Crappie Lures

Quality Crappie Lures

Fishing for Crappies – It’s better than you think

If you are unfamiliar with them, crappies are a type of panfish often caught during the summer. They are a member of the sunfish family. They are one of the best tasting fresh water fish and are fairly fun and easy to catch.

Add to this their smaller size, hence being a panfish, and the endless jokes that go with the name crappie, and these are ideal fish for kids to begin with when learning to fish.

Still, fishing for crappies isn’t all sunshine and unicorn farts. There are a few techniques and skills that are worth learning, and worth teaching, if you are going to make fishing for crappies part of your summer traditions.

Had a Crappie day – It was great!

First off, yes, I intend to make as many jokes as possible. Second, crappie hold a special place in many of our hearts as they were some of the first fish we caught. They were what got us interested in fishing to begin with.

Bait for crappies is pretty straightforward. They mostly feed on minnows. So, a hook with a live minnow is perfect crappie bait. Add a small weight and a bobber, find the right depth – about three to six feet – and you are good to go.

In addition, crappie baits are easy to find and catch, making them economical as well.

However, if you don’t have any live bait, or have run out, there are plenty of good crappie lures to use. Most crappie lures are exactly what you would expect them to be, lures that imitate the minnows crappie eat.

Look for small jigs, spinners and minnows, that you can switch out on your line. Crappie are fighters, so make sure you have a good spinner to avoid line breaks, and keep the line tight to avoid them shaking off the hook.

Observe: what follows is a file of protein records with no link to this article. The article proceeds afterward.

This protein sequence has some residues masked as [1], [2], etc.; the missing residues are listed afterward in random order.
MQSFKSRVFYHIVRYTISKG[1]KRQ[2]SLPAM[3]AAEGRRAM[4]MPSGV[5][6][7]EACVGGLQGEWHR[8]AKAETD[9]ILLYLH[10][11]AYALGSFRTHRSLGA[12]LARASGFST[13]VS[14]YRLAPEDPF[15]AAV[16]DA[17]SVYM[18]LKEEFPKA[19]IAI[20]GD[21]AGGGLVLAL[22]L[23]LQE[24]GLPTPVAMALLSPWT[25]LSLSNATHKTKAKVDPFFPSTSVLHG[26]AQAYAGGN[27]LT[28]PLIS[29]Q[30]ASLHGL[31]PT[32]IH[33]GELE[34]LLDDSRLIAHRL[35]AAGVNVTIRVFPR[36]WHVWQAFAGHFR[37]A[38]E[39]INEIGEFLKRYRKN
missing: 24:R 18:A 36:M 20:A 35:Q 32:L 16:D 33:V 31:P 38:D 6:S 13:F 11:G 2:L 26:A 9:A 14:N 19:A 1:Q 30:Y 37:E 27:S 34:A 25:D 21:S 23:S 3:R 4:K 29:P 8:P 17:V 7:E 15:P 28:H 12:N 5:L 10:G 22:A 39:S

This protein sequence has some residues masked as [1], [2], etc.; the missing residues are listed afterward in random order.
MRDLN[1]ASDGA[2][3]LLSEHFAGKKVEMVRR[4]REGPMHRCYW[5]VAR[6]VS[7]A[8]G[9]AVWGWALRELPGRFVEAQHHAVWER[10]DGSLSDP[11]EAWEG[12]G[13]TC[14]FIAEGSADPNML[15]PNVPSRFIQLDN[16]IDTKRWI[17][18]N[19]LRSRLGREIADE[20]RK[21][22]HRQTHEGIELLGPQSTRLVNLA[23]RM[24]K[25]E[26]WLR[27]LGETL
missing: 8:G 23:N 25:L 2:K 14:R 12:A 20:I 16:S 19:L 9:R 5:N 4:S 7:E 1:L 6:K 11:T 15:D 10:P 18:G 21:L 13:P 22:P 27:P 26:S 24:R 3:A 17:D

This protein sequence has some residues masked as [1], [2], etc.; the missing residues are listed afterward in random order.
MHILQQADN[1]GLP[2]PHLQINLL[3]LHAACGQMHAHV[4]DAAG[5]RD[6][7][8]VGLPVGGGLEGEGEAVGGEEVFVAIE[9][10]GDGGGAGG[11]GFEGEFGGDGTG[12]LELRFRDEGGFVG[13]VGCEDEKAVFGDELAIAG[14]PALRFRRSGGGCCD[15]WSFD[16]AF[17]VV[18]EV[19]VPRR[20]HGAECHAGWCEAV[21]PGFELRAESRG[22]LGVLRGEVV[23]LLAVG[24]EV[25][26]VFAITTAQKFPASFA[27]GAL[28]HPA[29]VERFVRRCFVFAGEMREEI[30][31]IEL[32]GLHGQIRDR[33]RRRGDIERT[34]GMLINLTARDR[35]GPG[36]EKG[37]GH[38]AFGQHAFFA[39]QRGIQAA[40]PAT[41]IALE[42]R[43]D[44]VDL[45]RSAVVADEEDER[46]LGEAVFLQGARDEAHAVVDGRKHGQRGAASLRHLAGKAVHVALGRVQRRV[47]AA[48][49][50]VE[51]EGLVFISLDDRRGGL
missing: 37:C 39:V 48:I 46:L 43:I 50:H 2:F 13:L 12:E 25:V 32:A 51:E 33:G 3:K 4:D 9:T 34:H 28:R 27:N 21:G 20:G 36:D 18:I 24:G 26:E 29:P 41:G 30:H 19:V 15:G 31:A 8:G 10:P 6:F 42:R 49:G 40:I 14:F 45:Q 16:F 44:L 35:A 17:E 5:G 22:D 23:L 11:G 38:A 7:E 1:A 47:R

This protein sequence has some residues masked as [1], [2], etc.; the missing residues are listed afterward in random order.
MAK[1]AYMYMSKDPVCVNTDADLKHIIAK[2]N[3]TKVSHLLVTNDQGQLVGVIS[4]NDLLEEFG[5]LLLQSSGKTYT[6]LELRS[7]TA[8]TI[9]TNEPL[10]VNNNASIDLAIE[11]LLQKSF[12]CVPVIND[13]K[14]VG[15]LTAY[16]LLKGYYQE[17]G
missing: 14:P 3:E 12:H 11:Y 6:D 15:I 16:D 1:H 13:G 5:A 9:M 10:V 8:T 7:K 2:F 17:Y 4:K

In the Southeast, back crappie are highly regarded freshwater fish for table fare. Fortunately, catching them is fairly simple as long as you know how. Often the hardest part is finding the fish. Once you do, set your line and go.

In most areas, live bait will always work best for catching black crappie. These tasty fish love eating smaller fish, so any small minnow is the perfect black crappie bait.

From the small Missouri Minnows sold in freshwater bait stores to larger mosquito fish caught in minnow traps, it’s hard to go wrong with these types of bait. You can even catch good baitfish just dip netting along the shore.

Fishing Crappie Tips – Keep it tight

Although crappie are small, they can put up a good fight. That’s part of what gets kids so excited fishing for them. However, crappies also have very fragile skin, which means it’s easy to tear the hook through them.

To avoid this, make sure your crappie lure or hooks are smaller, and make sure you keep the line tight throughout the whole battle. A slack line leads to them getting away, sometimes lure and all.

The best crappie rods, matched with a good reel, will almost always be an ultralight or light spinning combo. These have great versatility, a light touch for finesse, and a light weight line, all make this the weapon of choice for many crappie fishers.